Saturday 14th September will be remembered by all who attended the outing as a day with a difference. An enthusiastic gathering of 40 people started with coffee and tea at the Halls Training Centre at Mataffin. Rob Snaddon, past Managing Director of HL Hall & Sons, then gave us a wonderful presentation and talk on the 129-year history of the business. It was well illustrated and took us through the different eras. Several points came through very strongly. The risks and limitations of being a primary agricultural producer, the strengths of not always having family members leading the organisation, the need to diversify and dispose of loss-making businesses and crops, being generous and having strong governance. There were times of rapid growth and times of stagnation. Tough choices had to be made and ongoing adaption and research were always required. Our members thoroughly enjoyed this talk and found it very informative and it gave much insight into the business.
After the talk we departed in convoy for the first stop which was next to where the original farm operations started, near the siding just to the west of the industrial area and original trading store, still kept in its original state. From there it was past the old dairy, across the Crocodile River on one of the old bridges and up through the orchards to a high view site. Here Rob pointed out the wide span of land owned by HL Hall & Sons, past and present, which was literally as far as the eye could see and beyond.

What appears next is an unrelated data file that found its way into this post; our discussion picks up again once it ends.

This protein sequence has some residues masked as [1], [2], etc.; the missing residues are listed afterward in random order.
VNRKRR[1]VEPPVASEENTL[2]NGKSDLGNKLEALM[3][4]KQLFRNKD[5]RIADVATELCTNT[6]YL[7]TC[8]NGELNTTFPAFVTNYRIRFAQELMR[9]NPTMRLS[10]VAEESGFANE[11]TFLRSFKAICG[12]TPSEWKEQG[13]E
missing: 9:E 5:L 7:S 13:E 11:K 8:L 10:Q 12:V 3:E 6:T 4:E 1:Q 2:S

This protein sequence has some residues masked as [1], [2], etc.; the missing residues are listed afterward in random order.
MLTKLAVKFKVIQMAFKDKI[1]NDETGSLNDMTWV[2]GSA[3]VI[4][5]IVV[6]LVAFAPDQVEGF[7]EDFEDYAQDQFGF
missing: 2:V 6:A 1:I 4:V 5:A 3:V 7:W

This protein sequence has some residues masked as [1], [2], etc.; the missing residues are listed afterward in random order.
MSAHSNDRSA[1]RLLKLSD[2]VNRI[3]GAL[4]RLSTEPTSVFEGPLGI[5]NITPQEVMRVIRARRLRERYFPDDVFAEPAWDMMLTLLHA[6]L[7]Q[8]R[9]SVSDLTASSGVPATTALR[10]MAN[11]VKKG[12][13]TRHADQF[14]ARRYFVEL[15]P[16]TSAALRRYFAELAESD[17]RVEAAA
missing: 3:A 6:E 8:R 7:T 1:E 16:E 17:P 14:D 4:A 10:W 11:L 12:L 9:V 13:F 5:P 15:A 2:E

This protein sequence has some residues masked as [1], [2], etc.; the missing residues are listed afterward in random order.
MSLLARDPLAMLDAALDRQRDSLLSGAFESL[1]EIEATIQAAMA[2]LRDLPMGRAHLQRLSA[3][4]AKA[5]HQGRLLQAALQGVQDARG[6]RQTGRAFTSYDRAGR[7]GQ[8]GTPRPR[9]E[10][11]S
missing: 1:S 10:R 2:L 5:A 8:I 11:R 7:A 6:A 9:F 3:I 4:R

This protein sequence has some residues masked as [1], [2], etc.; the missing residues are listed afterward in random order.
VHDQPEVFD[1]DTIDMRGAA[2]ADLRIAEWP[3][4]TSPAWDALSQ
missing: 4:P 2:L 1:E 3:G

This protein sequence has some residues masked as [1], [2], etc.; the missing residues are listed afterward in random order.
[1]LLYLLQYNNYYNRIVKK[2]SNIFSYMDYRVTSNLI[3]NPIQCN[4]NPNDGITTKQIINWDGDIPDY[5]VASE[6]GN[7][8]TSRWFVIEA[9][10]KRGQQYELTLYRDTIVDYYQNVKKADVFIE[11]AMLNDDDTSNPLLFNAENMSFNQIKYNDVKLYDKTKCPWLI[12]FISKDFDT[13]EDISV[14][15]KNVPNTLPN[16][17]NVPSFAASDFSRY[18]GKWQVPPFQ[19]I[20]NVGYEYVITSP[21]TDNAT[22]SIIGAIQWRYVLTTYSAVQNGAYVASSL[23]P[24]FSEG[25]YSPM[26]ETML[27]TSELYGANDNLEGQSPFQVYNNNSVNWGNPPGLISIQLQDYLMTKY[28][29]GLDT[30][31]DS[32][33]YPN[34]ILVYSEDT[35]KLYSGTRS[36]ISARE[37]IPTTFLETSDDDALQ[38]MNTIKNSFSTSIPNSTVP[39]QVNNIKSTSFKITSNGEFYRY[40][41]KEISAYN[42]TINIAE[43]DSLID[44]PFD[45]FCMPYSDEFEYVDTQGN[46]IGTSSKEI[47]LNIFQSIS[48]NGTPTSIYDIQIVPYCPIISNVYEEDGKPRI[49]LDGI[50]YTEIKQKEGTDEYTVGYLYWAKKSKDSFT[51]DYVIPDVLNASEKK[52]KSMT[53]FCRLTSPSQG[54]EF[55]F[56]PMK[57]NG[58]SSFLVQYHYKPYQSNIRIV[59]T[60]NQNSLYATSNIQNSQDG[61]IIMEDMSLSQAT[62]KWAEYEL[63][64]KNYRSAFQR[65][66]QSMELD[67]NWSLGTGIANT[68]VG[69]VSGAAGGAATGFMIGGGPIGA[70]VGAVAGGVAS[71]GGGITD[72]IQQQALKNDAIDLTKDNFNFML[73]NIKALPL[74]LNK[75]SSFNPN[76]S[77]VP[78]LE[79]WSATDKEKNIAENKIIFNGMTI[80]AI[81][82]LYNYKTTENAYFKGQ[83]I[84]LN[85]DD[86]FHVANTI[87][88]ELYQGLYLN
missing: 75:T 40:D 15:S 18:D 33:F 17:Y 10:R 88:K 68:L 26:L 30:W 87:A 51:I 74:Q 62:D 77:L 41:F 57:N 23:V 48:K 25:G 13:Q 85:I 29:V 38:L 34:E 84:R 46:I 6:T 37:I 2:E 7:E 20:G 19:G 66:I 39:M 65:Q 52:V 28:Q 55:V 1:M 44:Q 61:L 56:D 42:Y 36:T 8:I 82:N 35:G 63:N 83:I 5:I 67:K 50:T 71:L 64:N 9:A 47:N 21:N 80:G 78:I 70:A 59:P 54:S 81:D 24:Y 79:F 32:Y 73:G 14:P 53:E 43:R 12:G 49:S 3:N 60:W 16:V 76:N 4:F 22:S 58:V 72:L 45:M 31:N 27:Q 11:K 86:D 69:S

Then we drove back and around the new stadium where we could see the old Cyril Clarke School and the sites of the old nursery and playing grounds. Then it was into the housing complex where we were taken through the “Heritage Park”. A timeline of stepping stones leads though old and new memorials, a chapel and graves and statues. After this it was a short walk over to Torburnlea, HL Hall’s magnificent heritage house built in 1923. Andrew and Kim Hall met us there and gave a talk on the history of the building along with many anecdotes. A tour of the house, with its many interesting features, followed.
With ours heads overflowing with all this history of the area we sat down to a very pleasant picnic lunch at the old fishing clubhouse on the Crocodile River. We are all very grateful to Rob, Andrew and Kim for being our hosts for the morning and felt privileged to be able to get such an insight to a story and places not easily accessible to the average Lowvelder.
Mpumalanga Heritage Newsletter No. 233 19.09.2019
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